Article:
Turkish president Recep Tayyip Erdogan underlined that both Turkey and the US have a "special relation", but stressed they "should adopt a shared attitude against all terrorist organisations as NATO member countries."
Turkish President Recep Tayyip Erdogan told his United States counterpart, President Barack Obama that their countries will continue to maintain a "model partnership," but called for a unified stance against the existence of the PKK/PYD in northern Syria.
Erdogan and Obama held a 45-minute closed meeting on the sidelines of the G20 summit in China, their first since the July 15 coup attempt in Turkey left 240 people dead and 2,200 others injured.
The discussion comes less than two weeks after Turkey launched an anti-DAESH operation, called Euphrates Shield.
The operation aims to support US-led coalition forces and strengthen Turkey's border security by clearing terrorist groups and maintain Syria's territorial integrity.
Erdogan underlined on Sunday that the countries have a "special relation", but stressed that they "should adopt a shared attitude against all terrorist organisations as NATO member countries".
"There is no good terrorist or bad terrorist; every kind of terrorism is bad."
Erdogan stressed that Turkey's fight against terror organisations such as DAESH in Syria and Iraq as well as PKK and its Syrian branch, the PYD, would continue.
"We do not want the formation of a terror corridor on our southern [border]," he said, adding that Turkey's military was fighting alongside coalition forces with this objective.
Earlier, the US had urged Turkey to focus its efforts in Syria on DAESH, and to avoid engaging with the YPG-led "Syrian Democratic Forces", Washington's principal partner in Syria.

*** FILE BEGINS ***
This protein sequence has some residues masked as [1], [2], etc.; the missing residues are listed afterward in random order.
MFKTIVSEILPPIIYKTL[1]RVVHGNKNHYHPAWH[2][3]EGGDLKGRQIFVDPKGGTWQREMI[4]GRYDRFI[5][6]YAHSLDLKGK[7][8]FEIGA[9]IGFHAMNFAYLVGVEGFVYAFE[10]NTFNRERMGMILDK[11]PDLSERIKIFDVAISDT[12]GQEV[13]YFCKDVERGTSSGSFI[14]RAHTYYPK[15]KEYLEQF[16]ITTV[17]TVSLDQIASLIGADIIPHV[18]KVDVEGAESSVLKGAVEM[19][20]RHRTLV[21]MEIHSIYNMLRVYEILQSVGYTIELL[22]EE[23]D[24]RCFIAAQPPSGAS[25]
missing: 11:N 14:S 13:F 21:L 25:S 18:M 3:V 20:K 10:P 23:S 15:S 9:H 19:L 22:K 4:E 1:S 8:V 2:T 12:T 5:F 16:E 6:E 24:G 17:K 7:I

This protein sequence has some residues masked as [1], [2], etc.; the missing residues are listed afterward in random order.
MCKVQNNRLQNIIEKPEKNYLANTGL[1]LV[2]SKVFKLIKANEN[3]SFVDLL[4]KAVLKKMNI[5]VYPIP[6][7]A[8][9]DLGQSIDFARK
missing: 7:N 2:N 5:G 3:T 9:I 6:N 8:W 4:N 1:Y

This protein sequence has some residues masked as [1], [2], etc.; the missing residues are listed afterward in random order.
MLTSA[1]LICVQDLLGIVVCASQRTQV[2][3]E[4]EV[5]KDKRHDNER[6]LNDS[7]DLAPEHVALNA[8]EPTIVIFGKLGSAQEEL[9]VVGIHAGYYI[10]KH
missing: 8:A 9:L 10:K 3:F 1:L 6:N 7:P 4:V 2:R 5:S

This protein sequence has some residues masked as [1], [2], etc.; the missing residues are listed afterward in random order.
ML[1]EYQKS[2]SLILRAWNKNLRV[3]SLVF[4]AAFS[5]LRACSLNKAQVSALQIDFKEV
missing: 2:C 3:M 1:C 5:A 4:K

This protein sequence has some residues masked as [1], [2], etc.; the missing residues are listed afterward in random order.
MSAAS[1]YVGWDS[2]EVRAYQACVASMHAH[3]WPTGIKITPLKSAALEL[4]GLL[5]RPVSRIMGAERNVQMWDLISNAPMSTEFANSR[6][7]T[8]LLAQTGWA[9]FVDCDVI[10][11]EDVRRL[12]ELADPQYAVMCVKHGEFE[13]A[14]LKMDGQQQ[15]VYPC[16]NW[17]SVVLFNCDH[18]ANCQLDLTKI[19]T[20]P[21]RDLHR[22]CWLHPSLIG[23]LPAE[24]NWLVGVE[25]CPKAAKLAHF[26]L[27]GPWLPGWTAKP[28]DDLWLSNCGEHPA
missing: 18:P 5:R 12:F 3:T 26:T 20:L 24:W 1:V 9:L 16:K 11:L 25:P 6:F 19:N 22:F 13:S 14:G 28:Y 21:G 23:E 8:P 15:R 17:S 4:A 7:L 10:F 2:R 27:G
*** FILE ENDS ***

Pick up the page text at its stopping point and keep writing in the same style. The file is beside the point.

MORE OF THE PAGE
Turkey views the YPG as the Syrian offshoot of the PKK terror group, which the US and European Union also list as a terrorist organization.
Ankara has insisted the group return to the east bank of the Euphrates River immediately, calling on the US to fulfill its commitment in this regard, and has targeted the group south of Jarablus.
Erdogan and Obama also addressed Sunday the extradition of US-based Fetullah Gulen, who Turkey says he is the leader of the Fetullah Terrorist Organisation (FETO), which is accused of masterminding the July 15 coup attempt.
Obama reassured Erdogan that the US would work to ensure those responsible for the failed coup are brought to justice, and condemns the attempted coup.
Erdogan said that Turkey's justice minister and interior minister, accompanied by other delegates, are due to visit the US to discuss the issue.
Last month, Turkish officials shared information with US delegations in Turkey on four different files on Gulen, who is also accused of leading a long-running campaign to overthrow the state through the infiltration of Turkish institutions, particularly the military, police and judiciary.
During Sunday's meeting, Erdogan was accompanied by Deputy Prime Minister Mehmet Simsek, Foreign Minister Mevlut Cavusoglu and National Intelligence Agency Chief Hakan Fidan.
Earlier in the day, the Turkish president also met with German Chancellor Angela Merkel.
On Saturday night, Erdogan held his first meeting with Russian President Vladimir Putin since ties between Moscow and Ankara entered a new phase following the August 9 meeting in St. Petersburg.
The 11th G20 summit, attended by the leaders of the world's 20 most industrialised countries, is being held in the Chinese coastal city of Hangzhou in Zhejiang province from September 4-5.